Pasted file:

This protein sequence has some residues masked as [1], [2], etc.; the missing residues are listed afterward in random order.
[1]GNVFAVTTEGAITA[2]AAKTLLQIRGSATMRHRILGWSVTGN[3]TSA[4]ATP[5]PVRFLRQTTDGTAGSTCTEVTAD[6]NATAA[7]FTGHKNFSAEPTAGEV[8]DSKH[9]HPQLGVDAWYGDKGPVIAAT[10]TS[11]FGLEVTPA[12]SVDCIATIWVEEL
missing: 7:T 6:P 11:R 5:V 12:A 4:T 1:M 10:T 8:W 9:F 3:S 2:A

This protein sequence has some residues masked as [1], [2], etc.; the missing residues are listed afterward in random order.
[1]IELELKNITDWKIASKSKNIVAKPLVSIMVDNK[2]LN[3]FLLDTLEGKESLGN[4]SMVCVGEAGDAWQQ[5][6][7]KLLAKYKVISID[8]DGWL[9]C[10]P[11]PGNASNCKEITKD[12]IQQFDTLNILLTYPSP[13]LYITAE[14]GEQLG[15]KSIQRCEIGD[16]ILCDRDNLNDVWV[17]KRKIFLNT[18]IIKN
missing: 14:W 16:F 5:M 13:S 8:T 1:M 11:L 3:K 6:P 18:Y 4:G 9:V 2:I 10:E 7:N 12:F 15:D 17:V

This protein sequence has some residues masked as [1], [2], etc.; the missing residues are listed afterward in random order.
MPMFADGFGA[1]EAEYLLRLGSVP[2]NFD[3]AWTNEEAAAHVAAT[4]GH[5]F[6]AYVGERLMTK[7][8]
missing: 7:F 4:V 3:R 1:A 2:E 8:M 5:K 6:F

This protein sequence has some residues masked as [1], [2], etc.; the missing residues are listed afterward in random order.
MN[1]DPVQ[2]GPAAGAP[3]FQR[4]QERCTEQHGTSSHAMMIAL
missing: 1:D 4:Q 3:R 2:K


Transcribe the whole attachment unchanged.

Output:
This protein sequence has some residues masked as [1], [2], etc.; the missing residues are listed afterward in random order.
[1]GNVFAVTTEGAITA[2]AAKTLLQIRGSATMRHRILGWSVTGN[3]TSA[4]ATP[5]PVRFLRQTTDGTAGSTCTEVTAD[6]NATAA[7]FTGHKNFSAEPTAGEV[8]DSKH[9]HPQLGVDAWYGDKGPVIAAT[10]TS[11]FGLEVTPA[12]SVDCIATIWVEEL
missing: 7:T 6:P 11:R 5:V 12:A 4:T 1:M 10:T 8:W 9:F 3:S 2:A

This protein sequence has some residues masked as [1], [2], etc.; the missing residues are listed afterward in random order.
[1]IELELKNITDWKIASKSKNIVAKPLVSIMVDNK[2]LN[3]FLLDTLEGKESLGN[4]SMVCVGEAGDAWQQ[5][6][7]KLLAKYKVISID[8]DGWL[9]C[10]P[11]PGNASNCKEITKD[12]IQQFDTLNILLTYPSP[13]LYITAE[14]GEQLG[15]KSIQRCEIGD[16]ILCDRDNLNDVWV[17]KRKIFLNT[18]IIKN
missing: 14:W 16:F 5:M 13:S 8:T 1:M 11:L 3:K 6:P 18:Y 4:G 9:V 2:I 10:E 7:N 12:F 15:D 17:V

This protein sequence has some residues masked as [1], [2], etc.; the missing residues are listed afterward in random order.
MPMFADGFGA[1]EAEYLLRLGSVP[2]NFD[3]AWTNEEAAAHVAAT[4]GH[5]F[6]AYVGERLMTK[7][8]
missing: 7:F 4:V 3:R 1:A 2:E 8:M 5:K 6:F

This protein sequence has some residues masked as [1], [2], etc.; the missing residues are listed afterward in random order.
MN[1]DPVQ[2]GPAAGAP[3]FQR[4]QERCTEQHGTSSHAMMIAL
missing: 1:D 4:Q 3:R 2:K